So here's the tea...
"Más lento por favor" * /: *
After studying Spanish for quite a few years now, one would think you would be an expert in the language. Similarly to being book smart versus street smart in terms of everyday life, there's a book smart and street smart to a language. If you haven't been told thus far, learning a language in school is one thousand percent different than immersing yourself into a culture itself, yet the immersion is one thousand percent better! How could it not be, it's the real deal! It's all those years in counting that you've been learning and studying for, that are being put to the test, and if you haven't studied the language prior, also great because you're going to learn the language first hand! I personally started my Spanish journey in the seventh grade... flash forward to present day and I am entering my fourth year of college. NINE YEARS OF SPANISH AND I'M NOT FLUENT , granted my studies haven't been consistent and my focus is in design, but it is very much one thing to read and write versus listening to a native tongue and to speak and respond. I'm here to share my tips and tricks, the ups and downs, and my progression with the language barrier, and let to you know IT'S OKAY TO NOT KNOW. It's how we learn and the only way we can push ourselves to feel confident and gain the knowledge.
Not even into week one... my flight to Santiago; I was warned of the Chilean Spanish, and I was headed to the "worst place to learn Spanish". I soon found out this meant I was about to learn from some fastttttt speakers. The first week was filled with excitement, and searching. The pace of the speech was so fast I would strive to just pick out any single word I could in a conversation. It was easy to resort to English because everything was so new; new country, new language, new culture, new people, new family, new home, new work, new coworkers, new friends. English was the consistent and the comfort, so with the overwhelmingness of all the new, English was the home base of what I already knew.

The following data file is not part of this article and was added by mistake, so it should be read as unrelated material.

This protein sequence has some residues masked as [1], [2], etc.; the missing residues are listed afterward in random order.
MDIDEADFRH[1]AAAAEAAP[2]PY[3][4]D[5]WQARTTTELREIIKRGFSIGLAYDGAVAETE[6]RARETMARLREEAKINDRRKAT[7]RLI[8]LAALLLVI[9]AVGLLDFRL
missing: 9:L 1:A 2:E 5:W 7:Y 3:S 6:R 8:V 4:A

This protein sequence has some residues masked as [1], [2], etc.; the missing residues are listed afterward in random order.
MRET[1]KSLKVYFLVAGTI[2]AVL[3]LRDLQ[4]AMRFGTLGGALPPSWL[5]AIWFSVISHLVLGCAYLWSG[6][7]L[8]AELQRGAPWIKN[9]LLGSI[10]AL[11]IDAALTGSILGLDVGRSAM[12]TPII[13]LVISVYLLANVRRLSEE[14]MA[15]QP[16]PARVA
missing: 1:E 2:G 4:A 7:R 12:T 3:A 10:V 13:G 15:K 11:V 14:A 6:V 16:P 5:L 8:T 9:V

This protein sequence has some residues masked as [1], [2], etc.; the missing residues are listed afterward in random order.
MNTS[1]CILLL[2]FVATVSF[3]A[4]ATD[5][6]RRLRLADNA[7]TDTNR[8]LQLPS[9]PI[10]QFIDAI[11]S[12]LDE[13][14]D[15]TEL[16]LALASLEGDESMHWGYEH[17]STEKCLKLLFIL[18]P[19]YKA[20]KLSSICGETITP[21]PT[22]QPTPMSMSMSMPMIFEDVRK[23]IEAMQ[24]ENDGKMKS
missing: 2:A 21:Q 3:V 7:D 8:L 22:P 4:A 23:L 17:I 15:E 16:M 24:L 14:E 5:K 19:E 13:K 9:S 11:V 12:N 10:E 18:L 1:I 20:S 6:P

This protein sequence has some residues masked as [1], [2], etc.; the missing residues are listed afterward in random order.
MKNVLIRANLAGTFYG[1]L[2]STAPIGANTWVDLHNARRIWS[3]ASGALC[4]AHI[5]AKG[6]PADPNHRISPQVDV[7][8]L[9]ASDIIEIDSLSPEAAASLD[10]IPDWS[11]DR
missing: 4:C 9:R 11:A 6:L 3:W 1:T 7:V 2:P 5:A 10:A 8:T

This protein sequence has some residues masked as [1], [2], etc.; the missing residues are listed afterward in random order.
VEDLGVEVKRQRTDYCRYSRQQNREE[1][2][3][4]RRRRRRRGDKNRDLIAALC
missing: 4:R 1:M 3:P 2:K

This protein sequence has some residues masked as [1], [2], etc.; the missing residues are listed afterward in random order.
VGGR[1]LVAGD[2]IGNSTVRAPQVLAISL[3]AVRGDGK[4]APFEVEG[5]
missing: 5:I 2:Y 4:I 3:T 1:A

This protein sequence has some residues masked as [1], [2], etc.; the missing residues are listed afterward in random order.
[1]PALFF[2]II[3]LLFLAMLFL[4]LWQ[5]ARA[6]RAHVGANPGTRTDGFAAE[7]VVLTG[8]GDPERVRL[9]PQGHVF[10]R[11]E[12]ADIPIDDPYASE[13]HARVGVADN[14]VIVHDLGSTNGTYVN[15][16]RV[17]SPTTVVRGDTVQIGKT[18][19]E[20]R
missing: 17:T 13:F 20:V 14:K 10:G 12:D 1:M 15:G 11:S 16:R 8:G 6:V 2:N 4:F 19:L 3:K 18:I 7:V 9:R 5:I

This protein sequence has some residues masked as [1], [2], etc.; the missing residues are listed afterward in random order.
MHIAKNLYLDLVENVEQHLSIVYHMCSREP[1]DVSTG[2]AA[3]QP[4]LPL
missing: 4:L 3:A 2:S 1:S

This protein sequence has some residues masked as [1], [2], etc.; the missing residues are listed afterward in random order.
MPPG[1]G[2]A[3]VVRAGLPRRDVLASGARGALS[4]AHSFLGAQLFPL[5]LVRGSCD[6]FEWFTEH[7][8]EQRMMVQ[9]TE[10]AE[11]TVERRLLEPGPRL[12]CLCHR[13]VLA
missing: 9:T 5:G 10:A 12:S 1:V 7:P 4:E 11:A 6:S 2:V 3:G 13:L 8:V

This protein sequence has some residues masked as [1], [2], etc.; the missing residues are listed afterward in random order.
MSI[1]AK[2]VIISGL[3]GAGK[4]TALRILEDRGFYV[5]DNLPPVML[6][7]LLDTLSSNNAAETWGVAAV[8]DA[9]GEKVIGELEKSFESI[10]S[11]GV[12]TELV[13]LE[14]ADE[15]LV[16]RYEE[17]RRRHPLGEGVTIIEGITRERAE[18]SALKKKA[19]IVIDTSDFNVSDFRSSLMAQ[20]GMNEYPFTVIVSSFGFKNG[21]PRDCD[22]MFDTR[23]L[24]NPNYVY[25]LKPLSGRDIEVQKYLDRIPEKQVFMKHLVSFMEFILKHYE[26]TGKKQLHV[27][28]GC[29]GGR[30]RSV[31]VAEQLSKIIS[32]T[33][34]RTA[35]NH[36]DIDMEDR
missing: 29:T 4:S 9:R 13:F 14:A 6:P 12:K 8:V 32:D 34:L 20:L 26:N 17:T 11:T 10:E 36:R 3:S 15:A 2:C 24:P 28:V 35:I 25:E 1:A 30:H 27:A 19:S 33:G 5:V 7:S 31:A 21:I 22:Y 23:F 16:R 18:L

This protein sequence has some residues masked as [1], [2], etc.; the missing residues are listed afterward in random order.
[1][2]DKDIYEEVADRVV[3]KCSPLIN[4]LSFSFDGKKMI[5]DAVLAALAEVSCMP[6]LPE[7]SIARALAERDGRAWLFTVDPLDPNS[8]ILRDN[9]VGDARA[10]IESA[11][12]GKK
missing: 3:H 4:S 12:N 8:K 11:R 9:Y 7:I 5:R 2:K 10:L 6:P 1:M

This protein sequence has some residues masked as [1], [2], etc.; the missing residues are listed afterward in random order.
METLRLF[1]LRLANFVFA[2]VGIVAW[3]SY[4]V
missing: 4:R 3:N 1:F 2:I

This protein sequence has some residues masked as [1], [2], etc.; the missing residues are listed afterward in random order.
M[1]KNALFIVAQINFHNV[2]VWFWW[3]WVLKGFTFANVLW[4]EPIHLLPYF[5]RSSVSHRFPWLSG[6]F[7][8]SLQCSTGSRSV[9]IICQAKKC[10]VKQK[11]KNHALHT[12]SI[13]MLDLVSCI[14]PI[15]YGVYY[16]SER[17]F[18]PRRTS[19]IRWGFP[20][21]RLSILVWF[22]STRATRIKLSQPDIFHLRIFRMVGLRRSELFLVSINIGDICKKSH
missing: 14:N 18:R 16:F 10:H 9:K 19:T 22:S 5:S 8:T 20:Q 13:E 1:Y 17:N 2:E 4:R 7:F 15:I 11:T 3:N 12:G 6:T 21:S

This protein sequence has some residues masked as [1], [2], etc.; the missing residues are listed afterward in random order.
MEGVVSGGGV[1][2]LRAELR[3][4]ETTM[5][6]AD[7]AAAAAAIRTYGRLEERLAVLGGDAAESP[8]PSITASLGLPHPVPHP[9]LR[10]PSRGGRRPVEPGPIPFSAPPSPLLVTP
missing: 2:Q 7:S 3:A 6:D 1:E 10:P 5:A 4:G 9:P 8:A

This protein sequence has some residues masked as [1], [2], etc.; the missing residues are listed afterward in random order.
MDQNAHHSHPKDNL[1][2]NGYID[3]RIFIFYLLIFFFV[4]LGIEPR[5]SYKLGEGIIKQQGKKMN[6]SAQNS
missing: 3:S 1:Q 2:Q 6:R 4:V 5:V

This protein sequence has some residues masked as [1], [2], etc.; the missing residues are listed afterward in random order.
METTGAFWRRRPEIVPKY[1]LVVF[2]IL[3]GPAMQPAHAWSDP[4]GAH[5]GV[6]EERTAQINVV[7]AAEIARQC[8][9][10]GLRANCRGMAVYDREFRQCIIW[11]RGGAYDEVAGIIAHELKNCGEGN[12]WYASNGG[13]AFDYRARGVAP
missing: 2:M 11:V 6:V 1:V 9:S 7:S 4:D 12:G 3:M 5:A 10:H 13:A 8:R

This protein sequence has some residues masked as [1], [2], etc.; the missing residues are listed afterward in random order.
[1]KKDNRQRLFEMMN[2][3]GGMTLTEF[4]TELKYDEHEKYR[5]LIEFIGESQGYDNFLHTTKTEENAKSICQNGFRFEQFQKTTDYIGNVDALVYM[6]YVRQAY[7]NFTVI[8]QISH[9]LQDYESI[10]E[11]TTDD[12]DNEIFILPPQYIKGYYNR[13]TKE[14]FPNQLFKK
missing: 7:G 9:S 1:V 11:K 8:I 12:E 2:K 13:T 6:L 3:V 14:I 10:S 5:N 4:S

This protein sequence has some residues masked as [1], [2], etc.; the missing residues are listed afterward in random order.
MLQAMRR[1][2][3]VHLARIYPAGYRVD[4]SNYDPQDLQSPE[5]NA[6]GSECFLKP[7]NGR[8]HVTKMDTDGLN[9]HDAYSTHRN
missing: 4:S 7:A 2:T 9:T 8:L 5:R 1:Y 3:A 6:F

A word turned into words, which soon turned into sentences. Not everything was there, but the blabber that I first heard when I arrived, turns out those were real words! I began to watch Spanish series on Netflix in my free time with the subtitles to follow along. Allowing my brain to connect verbal speech, with visual words, and at a similar pace to what I was already hearing, was an entertaining way for me to practice when I wasn't surrounded by Spanish, and could concentrate on it in the comfort of my host home. Along with Netflix, I switched my phone to Spanish and started messaging friends in Spanish to make sure I was keeping up with it and not getting to attached to the comfort of the English.
It honestly took me until about week 5 to actually accustom myself to the speed of their speech to gain confidence to respond without second guessing everything. Sentences turned to paragraphs, questions prompted not just one word responses, and confusion prompted confidence to ask questions. Slowly but surely I began to gain confidence that I was starting to pick up on things and that I knew what I was doing. Life became routine and I didn't have to second guess everything that was going on.
Still not fluent, but have so much more confidence in my knowledge, and am a million times more willing to just go for it and strike up a conversation. I stressed too much about picking it up right away, or beating myself up for knowing that I know this stuff but was too overwhelmed. I'm excited that I can see the improvement between each individual day, but sad that it's slowly approaching the end and that I'll have to find new means of learning the language once my time here is done :(